Vol.3 “Let’s learn about LGBT: Toward the Society Where No One is Left Behind and Sexual Diversity is Accepted”

(NFSJ Cafe #16, April 19, 2019 at Musashino Place)

Guest lecturer: Ms. Mami Sasaki, Intern at NPO Good Aging Ales

We invited Mami Sasaki, who was an intern at Good Aging Ales, a support group for LGBT people, to be a lecturer at the NFSJ Café because she was acquainted with a previous lecturer we had. The interesting thing about NFSJ Cafés is that encounters with people like this are spun together in such a mysterious way.

Ms. Sasaki told us basic knowledge about what problems LGBT people face and how society can be there for them. This was the first time I realized that besides biological sex, sexual orientation (the sex you prefer) and gender identity (how you think about your gender), there is a fourth “expressed sex” (how you want to present yourself to society). Also, that there are dozens of combinations of them, being gradations on a spectrum, not clearly distinguishable.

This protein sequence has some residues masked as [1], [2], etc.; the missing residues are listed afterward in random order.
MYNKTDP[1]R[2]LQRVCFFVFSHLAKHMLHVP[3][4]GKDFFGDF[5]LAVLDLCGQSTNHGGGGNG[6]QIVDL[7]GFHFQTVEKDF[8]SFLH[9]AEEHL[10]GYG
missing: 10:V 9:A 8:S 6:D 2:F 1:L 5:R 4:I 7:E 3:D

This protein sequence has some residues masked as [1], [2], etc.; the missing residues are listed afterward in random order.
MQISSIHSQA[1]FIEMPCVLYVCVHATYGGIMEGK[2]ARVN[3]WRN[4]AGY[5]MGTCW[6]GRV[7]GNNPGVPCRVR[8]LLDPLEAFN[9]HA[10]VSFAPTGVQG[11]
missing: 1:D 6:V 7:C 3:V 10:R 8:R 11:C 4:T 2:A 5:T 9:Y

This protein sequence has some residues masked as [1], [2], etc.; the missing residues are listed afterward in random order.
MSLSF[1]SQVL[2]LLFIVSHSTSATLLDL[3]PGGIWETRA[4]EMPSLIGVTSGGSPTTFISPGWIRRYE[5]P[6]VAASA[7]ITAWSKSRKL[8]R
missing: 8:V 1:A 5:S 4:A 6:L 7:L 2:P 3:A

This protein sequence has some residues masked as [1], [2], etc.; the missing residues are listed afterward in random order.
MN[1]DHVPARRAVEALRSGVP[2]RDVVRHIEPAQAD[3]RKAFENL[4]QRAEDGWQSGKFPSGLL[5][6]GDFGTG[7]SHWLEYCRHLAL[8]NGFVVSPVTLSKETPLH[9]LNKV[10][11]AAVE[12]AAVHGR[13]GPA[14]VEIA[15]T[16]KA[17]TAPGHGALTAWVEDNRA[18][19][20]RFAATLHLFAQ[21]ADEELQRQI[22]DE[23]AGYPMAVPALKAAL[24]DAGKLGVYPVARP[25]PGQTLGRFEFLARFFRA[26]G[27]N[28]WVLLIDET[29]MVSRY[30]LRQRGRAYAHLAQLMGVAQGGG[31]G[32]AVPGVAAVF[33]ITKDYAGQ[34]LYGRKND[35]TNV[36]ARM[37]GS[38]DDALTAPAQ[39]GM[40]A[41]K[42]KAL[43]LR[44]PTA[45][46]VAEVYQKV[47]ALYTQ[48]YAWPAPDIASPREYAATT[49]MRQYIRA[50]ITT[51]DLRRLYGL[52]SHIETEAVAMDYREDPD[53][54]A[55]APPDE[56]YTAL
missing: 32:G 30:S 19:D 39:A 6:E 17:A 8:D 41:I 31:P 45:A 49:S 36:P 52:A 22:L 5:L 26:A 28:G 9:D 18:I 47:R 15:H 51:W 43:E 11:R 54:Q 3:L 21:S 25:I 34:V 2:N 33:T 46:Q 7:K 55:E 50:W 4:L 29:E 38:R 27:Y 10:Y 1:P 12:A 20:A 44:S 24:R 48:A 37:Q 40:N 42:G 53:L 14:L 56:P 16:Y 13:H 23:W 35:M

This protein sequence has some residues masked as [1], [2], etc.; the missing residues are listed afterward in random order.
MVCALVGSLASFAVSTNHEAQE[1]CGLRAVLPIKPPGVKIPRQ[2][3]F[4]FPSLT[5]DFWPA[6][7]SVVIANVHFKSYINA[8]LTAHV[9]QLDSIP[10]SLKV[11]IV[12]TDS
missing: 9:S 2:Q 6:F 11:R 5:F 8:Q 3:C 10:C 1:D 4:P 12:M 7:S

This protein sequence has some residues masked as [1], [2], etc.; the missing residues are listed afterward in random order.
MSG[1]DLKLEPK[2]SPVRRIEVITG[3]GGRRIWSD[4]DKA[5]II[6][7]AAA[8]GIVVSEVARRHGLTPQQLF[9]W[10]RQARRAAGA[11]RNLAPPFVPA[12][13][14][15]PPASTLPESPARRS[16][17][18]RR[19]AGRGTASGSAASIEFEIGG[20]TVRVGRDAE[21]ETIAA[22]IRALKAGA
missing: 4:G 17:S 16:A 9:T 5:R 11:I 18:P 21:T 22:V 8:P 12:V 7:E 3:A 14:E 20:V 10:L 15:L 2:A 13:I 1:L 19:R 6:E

Japan does not recognize same-sex marriage, and unfortunately, three years later, this has not changed. However, I was happy to learn that some companies have begun to recognize same-sex partnerships for daily services (e.g. life insurance beneficiaries, family rates for cell phones, bank mortgages, etc.) ahead of the government.

On the other hand, in Japanese society, where schools, families, and communities have difficulty recognizing diversity, LGBT people are troubled by their own gender identity and sexual orientation. They might find it difficult to come out for fear of bullying, discrimination, or being marginalized. People in the majority may unintentionally hurt them as well. Good Aging Ales aims to create a society where it is easy for sexual minorities to live together, by increasing the number of “allies” and making the issue visible through fun events and publicity.

Human trafficking is a crime that takes advantage of people in vulnerable situations, often with discrimination and prejudice in the background, so we sometimes hear about LGBT people being victims of trafficking. By listening to Ms. Sasaki talk at this café, I felt I’d like to take a step forward using correct information to create a society where we can all live together in harmony.(Mariko Yamaoka)